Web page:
Emily, a 4-year-old spayed Chihuahua, presented with possible constipation. On palpation, I felt something very firm and with edges. Radiographs showed a very large foreign body. Emily went to surgery the same day, at which time a spray bottle of glitter perfume/cologne was found in the abdomen. What makes the case stranger is that the bottle was free-floating in the abdomen. Though there were adhesions next to the colon, there was no evidence of perforation along the GI tract. The patient had an uneventful recovery from surgery and continues to do well.
The Pads Inside the Pup
Alicia Konsella, DVM
Intermountain Pet Hospital, Meridian, Idaho
The owner of a 2-year-old labradoodle saw the dog eat seven steel wool soap pads. One was regurgitated, but decreased energy and appetite followed. Exploratory surgery was performed. The remaining six pads were removed along with a pair of underwear and a strip of pliable plastic.
A Unique Way to Gain Some Weight
Chicory Eddy, DVM
Powell Boulevard Veterinary Clinic, Portland, Ore.
A 4-month-old Labrador retriever went fishing with her owner. Later in the day she was very lethargic and didn’t want to eat. Radiographs showed three 8-ounce fishing weights. An emergency gastrostomy was performed to remove the very heavy weights. The puppy was back to her old self two days later.
An Unfortunate End
Ali Ergül, DVM,
Pet Address Veterinary Clinic, Istanbul, Turkey
A 2-year-old male pitbull terrier presented with extreme vomiting. The owner reported that the dog had eaten a ball three months earlier. The ball and some pieces of bone were extracted from the stomach during surgery. Unfortunately, the dog died two days later.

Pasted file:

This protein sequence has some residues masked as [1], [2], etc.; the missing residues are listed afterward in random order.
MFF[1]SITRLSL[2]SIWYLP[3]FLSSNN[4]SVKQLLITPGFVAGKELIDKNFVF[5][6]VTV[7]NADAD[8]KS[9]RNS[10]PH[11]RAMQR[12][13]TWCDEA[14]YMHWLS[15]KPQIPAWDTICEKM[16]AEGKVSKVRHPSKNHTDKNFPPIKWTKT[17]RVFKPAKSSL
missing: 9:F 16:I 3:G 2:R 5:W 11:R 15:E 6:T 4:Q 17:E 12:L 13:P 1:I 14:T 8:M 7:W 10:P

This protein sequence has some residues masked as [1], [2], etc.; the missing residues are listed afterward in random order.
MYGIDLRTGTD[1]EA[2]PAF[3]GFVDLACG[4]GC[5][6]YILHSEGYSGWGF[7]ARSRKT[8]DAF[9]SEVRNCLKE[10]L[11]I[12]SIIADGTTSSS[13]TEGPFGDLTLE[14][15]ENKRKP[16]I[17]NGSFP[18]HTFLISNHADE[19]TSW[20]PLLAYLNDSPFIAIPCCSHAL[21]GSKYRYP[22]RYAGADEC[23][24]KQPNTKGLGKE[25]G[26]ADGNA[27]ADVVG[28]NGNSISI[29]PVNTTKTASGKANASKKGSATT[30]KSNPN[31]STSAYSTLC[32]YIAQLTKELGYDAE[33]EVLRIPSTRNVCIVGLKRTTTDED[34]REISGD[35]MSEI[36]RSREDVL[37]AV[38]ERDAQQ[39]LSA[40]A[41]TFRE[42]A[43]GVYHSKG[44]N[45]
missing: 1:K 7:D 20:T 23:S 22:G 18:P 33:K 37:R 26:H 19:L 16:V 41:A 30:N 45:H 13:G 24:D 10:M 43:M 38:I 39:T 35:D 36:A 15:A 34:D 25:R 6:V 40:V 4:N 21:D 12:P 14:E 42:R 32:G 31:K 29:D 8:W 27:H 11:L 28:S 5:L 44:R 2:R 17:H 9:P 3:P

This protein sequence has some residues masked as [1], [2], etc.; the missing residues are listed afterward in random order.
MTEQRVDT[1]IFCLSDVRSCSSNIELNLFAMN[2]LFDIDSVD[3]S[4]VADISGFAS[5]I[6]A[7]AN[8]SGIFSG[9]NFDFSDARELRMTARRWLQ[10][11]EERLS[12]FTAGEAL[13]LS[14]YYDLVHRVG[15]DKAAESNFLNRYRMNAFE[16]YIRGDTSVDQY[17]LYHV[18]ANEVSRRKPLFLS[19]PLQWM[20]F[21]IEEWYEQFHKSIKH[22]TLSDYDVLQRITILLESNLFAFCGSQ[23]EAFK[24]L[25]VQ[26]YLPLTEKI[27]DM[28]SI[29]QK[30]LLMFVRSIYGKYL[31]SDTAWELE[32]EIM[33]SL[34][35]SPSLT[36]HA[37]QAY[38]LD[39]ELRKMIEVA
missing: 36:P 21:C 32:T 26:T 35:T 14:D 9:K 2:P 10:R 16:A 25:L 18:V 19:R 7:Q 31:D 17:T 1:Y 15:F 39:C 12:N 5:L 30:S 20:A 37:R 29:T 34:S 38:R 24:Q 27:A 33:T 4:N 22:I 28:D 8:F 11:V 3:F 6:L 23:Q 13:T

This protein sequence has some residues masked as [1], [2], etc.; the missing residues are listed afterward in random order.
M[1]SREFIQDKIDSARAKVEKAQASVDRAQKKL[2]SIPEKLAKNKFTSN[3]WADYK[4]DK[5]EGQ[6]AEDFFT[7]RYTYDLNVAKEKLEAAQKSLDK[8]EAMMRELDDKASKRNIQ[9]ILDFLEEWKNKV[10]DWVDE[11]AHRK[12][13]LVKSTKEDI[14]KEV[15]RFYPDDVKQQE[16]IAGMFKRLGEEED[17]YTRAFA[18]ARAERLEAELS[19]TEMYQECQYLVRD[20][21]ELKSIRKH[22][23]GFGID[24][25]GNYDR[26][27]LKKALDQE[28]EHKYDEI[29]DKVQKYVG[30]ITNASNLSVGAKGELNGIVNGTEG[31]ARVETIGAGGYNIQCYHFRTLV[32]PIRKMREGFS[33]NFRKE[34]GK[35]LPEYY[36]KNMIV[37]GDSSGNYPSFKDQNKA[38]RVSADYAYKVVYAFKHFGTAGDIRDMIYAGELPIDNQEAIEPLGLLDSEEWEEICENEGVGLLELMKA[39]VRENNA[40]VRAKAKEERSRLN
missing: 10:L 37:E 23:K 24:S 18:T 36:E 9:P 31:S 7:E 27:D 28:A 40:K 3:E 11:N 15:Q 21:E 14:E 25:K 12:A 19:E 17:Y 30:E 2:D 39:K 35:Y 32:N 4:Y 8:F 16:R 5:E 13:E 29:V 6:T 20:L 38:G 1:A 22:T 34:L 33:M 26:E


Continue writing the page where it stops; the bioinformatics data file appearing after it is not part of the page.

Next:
The Figurine Collector
Manjeet Singh, DVM
Aadobe Animal Hospital, Staten Island, N.Y.
Ace, an 8-year-old, 38.7-pound neutered border collie, had a history of chronic vomiting. Upon examination, the canine was found to be dehydrated and suffering from noticeable weight loss. No major abnormalities were detected in the complete blood count and serum chemistry analysis. Abdominal radiographs revealed multiple foreign bodies in the stomach. A gastrotomy was performed to remove plastic toys: three frogs and two ducks. Ace recovered fully, gaining 6 pounds within 30 days
Teddy Bears: Not Just for Cuddling
Corby Holson, DVM
Duluth Animal Hospital, Duluth, Ga.
Ryder, a 4-year-old American bulldog, had been vomiting for two days. Standard X-rays didn’t reveal anything obvious, so we gave her barium. A teddy bear was surgically removed, and Ryder recovered fully.
The Lizard Who Ate the Kong
Leslie Pence, DVM
West Esplanade Veterinary Clinic, Metairie, La.
Beaugard, a 5-year-old tegu monitor, presented after two months of anorexia. A firm stomach was palpated, and radiographs revealed the outline of a rubber Kong dog toy, which the owner said had been missing for two or three months. A gastrotomy was performed that afternoon, and the toy was successfully removed. Beaugard made a complete recovery.